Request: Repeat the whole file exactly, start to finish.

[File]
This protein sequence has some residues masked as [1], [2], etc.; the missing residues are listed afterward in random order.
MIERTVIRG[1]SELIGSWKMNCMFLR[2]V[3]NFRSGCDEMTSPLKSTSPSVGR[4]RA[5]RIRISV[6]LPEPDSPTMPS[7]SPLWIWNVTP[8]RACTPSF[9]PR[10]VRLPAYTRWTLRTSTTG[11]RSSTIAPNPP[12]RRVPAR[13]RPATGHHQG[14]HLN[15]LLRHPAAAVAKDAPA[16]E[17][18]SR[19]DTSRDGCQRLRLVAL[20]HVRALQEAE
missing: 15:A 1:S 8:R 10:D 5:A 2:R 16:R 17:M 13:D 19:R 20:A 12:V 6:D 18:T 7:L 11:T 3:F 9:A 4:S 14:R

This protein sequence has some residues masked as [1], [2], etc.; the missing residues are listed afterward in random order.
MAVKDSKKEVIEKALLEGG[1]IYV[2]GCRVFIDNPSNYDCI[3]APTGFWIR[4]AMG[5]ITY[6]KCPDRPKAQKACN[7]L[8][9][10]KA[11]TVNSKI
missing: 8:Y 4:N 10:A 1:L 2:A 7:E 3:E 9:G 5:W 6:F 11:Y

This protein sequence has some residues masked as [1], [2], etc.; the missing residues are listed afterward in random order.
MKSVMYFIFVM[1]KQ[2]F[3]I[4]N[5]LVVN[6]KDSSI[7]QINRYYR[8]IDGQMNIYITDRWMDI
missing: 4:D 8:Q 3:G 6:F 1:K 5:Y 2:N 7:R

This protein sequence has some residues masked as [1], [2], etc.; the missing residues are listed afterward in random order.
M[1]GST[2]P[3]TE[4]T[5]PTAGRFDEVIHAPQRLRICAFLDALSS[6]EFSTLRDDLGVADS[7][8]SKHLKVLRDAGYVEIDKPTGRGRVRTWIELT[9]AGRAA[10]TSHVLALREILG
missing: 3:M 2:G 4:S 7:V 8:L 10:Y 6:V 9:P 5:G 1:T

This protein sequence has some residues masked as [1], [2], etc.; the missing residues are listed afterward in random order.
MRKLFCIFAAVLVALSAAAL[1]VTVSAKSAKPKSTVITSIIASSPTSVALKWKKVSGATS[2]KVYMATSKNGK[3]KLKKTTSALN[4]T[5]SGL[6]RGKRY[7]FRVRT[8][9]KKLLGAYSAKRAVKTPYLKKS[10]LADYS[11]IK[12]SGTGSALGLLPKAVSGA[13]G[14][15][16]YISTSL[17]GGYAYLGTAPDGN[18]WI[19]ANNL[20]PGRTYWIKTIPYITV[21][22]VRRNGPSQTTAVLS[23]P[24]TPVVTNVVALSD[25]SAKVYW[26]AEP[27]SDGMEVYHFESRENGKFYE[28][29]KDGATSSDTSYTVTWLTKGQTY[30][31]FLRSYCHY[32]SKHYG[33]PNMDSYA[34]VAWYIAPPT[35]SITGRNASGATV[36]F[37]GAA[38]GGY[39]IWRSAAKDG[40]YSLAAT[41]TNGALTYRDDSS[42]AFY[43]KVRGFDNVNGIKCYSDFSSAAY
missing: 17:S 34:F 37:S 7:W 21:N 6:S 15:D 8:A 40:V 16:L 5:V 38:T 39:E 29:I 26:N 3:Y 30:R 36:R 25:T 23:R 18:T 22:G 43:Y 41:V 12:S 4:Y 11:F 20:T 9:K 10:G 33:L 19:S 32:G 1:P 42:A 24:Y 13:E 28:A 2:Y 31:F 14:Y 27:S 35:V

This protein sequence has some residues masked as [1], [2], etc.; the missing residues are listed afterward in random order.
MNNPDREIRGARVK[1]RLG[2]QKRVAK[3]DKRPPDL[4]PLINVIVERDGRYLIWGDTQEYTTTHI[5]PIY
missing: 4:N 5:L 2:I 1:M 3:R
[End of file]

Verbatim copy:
This protein sequence has some residues masked as [1], [2], etc.; the missing residues are listed afterward in random order.
MIERTVIRG[1]SELIGSWKMNCMFLR[2]V[3]NFRSGCDEMTSPLKSTSPSVGR[4]RA[5]RIRISV[6]LPEPDSPTMPS[7]SPLWIWNVTP[8]RACTPSF[9]PR[10]VRLPAYTRWTLRTSTTG[11]RSSTIAPNPP[12]RRVPAR[13]RPATGHHQG[14]HLN[15]LLRHPAAAVAKDAPA[16]E[17][18]SR[19]DTSRDGCQRLRLVAL[20]HVRALQEAE
missing: 15:A 1:S 8:R 10:D 5:A 2:R 16:R 17:M 13:D 19:R 20:A 12:V 6:D 18:T 7:L 11:T 3:F 9:A 4:S 14:R

This protein sequence has some residues masked as [1], [2], etc.; the missing residues are listed afterward in random order.
MAVKDSKKEVIEKALLEGG[1]IYV[2]GCRVFIDNPSNYDCI[3]APTGFWIR[4]AMG[5]ITY[6]KCPDRPKAQKACN[7]L[8][9][10]KA[11]TVNSKI
missing: 8:Y 4:N 10:A 1:L 2:A 7:E 3:E 9:G 5:W 6:F 11:Y

This protein sequence has some residues masked as [1], [2], etc.; the missing residues are listed afterward in random order.
MKSVMYFIFVM[1]KQ[2]F[3]I[4]N[5]LVVN[6]KDSSI[7]QINRYYR[8]IDGQMNIYITDRWMDI
missing: 4:D 8:Q 3:G 6:F 1:K 5:Y 2:N 7:R

This protein sequence has some residues masked as [1], [2], etc.; the missing residues are listed afterward in random order.
M[1]GST[2]P[3]TE[4]T[5]PTAGRFDEVIHAPQRLRICAFLDALSS[6]EFSTLRDDLGVADS[7][8]SKHLKVLRDAGYVEIDKPTGRGRVRTWIELT[9]AGRAA[10]TSHVLALREILG
missing: 3:M 2:G 4:S 7:V 8:L 10:Y 6:V 9:P 5:G 1:T

This protein sequence has some residues masked as [1], [2], etc.; the missing residues are listed afterward in random order.
MRKLFCIFAAVLVALSAAAL[1]VTVSAKSAKPKSTVITSIIASSPTSVALKWKKVSGATS[2]KVYMATSKNGK[3]KLKKTTSALN[4]T[5]SGL[6]RGKRY[7]FRVRT[8][9]KKLLGAYSAKRAVKTPYLKKS[10]LADYS[11]IK[12]SGTGSALGLLPKAVSGA[13]G[14][15][16]YISTSL[17]GGYAYLGTAPDGN[18]WI[19]ANNL[20]PGRTYWIKTIPYITV[21][22]VRRNGPSQTTAVLS[23]P[24]TPVVTNVVALSD[25]SAKVYW[26]AEP[27]SDGMEVYHFESRENGKFYE[28][29]KDGATSSDTSYTVTWLTKGQTY[30][31]FLRSYCHY[32]SKHYG[33]PNMDSYA[34]VAWYIAPPT[35]SITGRNASGATV[36]F[37]GAA[38]GGY[39]IWRSAAKDG[40]YSLAAT[41]TNGALTYRDDSS[42]AFY[43]KVRGFDNVNGIKCYSDFSSAAY
missing: 17:S 34:F 37:S 7:W 21:N 6:S 15:D 8:A 40:V 16:L 5:V 38:T 39:E 29:I 26:N 3:Y 30:R 36:R 25:T 23:R 18:T 22:G 43:Y 41:V 12:S 4:Y 11:F 20:T 9:K 10:G 33:L 19:S 32:G 1:P 42:A 24:Y 13:E 28:A 2:Y 31:F 14:Y 27:S 35:V

This protein sequence has some residues masked as [1], [2], etc.; the missing residues are listed afterward in random order.
MNNPDREIRGARVK[1]RLG[2]QKRVAK[3]DKRPPDL[4]PLINVIVERDGRYLIWGDTQEYTTTHI[5]PIY
missing: 4:N 5:L 2:I 1:M 3:R